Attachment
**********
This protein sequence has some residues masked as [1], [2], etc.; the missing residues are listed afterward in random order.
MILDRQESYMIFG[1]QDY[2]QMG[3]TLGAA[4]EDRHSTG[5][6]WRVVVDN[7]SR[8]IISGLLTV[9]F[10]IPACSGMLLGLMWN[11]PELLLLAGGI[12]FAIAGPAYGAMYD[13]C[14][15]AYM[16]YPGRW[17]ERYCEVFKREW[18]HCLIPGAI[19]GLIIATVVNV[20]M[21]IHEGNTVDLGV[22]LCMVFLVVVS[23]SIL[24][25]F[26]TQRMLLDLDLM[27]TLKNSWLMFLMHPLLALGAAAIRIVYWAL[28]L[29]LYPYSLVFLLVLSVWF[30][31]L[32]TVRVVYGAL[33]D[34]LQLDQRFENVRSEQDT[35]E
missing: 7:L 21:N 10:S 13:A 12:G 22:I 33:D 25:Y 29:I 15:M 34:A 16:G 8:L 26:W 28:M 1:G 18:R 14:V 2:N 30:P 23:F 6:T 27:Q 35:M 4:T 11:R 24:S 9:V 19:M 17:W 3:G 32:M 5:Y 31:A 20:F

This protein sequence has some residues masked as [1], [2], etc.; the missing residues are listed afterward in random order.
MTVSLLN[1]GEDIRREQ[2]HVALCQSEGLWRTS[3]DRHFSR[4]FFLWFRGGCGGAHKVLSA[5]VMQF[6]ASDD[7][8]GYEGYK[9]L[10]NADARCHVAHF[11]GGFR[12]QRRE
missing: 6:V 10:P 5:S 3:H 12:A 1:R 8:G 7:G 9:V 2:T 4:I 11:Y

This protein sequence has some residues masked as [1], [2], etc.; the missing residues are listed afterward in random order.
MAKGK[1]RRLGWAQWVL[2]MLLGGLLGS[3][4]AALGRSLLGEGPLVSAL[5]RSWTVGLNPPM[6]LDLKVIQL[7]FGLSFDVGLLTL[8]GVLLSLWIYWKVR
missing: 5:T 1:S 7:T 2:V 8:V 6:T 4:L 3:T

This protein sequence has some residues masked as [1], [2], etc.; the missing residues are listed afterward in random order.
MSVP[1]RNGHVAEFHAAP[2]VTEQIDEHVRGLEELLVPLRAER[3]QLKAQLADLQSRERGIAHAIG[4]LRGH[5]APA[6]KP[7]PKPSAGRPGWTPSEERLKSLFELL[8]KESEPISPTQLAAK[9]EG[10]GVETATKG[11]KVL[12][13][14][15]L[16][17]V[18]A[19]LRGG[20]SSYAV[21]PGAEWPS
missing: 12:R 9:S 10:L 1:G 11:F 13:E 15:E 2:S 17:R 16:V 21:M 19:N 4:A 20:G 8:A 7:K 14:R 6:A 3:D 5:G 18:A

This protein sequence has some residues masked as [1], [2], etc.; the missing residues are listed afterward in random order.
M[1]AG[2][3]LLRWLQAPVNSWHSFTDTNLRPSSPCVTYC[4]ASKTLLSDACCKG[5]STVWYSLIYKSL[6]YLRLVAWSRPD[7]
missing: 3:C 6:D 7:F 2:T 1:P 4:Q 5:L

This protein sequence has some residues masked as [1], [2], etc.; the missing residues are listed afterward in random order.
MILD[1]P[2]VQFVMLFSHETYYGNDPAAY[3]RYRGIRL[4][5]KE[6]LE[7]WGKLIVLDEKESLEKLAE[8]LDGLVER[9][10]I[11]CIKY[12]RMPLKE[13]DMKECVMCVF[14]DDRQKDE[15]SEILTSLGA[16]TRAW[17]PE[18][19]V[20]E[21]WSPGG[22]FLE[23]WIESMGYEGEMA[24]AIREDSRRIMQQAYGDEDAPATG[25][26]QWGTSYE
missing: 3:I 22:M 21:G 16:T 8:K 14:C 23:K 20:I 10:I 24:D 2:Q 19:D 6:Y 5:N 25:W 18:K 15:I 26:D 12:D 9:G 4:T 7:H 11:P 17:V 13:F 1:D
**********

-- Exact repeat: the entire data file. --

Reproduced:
This protein sequence has some residues masked as [1], [2], etc.; the missing residues are listed afterward in random order.
MILDRQESYMIFG[1]QDY[2]QMG[3]TLGAA[4]EDRHSTG[5][6]WRVVVDN[7]SR[8]IISGLLTV[9]F[10]IPACSGMLLGLMWN[11]PELLLLAGGI[12]FAIAGPAYGAMYD[13]C[14][15]AYM[16]YPGRW[17]ERYCEVFKREW[18]HCLIPGAI[19]GLIIATVVNV[20]M[21]IHEGNTVDLGV[22]LCMVFLVVVS[23]SIL[24][25]F[26]TQRMLLDLDLM[27]TLKNSWLMFLMHPLLALGAAAIRIVYWAL[28]L[29]LYPYSLVFLLVLSVWF[30][31]L[32]TVRVVYGAL[33]D[34]LQLDQRFENVRSEQDT[35]E
missing: 7:L 21:N 10:S 13:A 12:G 22:I 33:D 25:Y 29:I 15:M 34:A 16:G 8:L 26:W 28:M 1:G 18:R 14:V 2:N 30:P 23:F 6:T 27:Q 35:M 4:T 11:R 24:S 9:V 19:M 17:W 3:G 32:M 5:Y 31:A 20:F

This protein sequence has some residues masked as [1], [2], etc.; the missing residues are listed afterward in random order.
MTVSLLN[1]GEDIRREQ[2]HVALCQSEGLWRTS[3]DRHFSR[4]FFLWFRGGCGGAHKVLSA[5]VMQF[6]ASDD[7][8]GYEGYK[9]L[10]NADARCHVAHF[11]GGFR[12]QRRE
missing: 6:V 10:P 5:S 3:H 12:A 1:R 8:G 7:G 9:V 2:T 4:I 11:Y

This protein sequence has some residues masked as [1], [2], etc.; the missing residues are listed afterward in random order.
MAKGK[1]RRLGWAQWVL[2]MLLGGLLGS[3][4]AALGRSLLGEGPLVSAL[5]RSWTVGLNPPM[6]LDLKVIQL[7]FGLSFDVGLLTL[8]GVLLSLWIYWKVR
missing: 5:T 1:S 7:T 2:V 8:V 6:T 4:L 3:T

This protein sequence has some residues masked as [1], [2], etc.; the missing residues are listed afterward in random order.
MSVP[1]RNGHVAEFHAAP[2]VTEQIDEHVRGLEELLVPLRAER[3]QLKAQLADLQSRERGIAHAIG[4]LRGH[5]APA[6]KP[7]PKPSAGRPGWTPSEERLKSLFELL[8]KESEPISPTQLAAK[9]EG[10]GVETATKG[11]KVL[12][13][14][15]L[16][17]V[18]A[19]LRGG[20]SSYAV[21]PGAEWPS
missing: 12:R 9:S 10:L 1:G 11:F 13:E 15:E 2:S 17:R 16:V 21:M 19:N 4:A 20:G 8:A 7:K 14:R 6:A 3:D 5:G 18:A

This protein sequence has some residues masked as [1], [2], etc.; the missing residues are listed afterward in random order.
M[1]AG[2][3]LLRWLQAPVNSWHSFTDTNLRPSSPCVTYC[4]ASKTLLSDACCKG[5]STVWYSLIYKSL[6]YLRLVAWSRPD[7]
missing: 3:C 6:D 7:F 2:T 1:P 4:Q 5:L

This protein sequence has some residues masked as [1], [2], etc.; the missing residues are listed afterward in random order.
MILD[1]P[2]VQFVMLFSHETYYGNDPAAY[3]RYRGIRL[4][5]KE[6]LE[7]WGKLIVLDEKESLEKLAE[8]LDGLVER[9][10]I[11]CIKY[12]RMPLKE[13]DMKECVMCVF[14]DDRQKDE[15]SEILTSLGA[16]TRAW[17]PE[18][19]V[20]E[21]WSPGG[22]FLE[23]WIESMGYEGEMA[24]AIREDSRRIMQQAYGDEDAPATG[25][26]QWGTSYE
missing: 3:I 22:M 21:G 16:T 8:K 14:C 23:K 20:I 10:I 24:D 2:Q 19:D 6:Y 5:N 25:W 18:K 15:I 26:D 12:D 9:G 4:T 7:H 11:P 17:V 13:F 1:D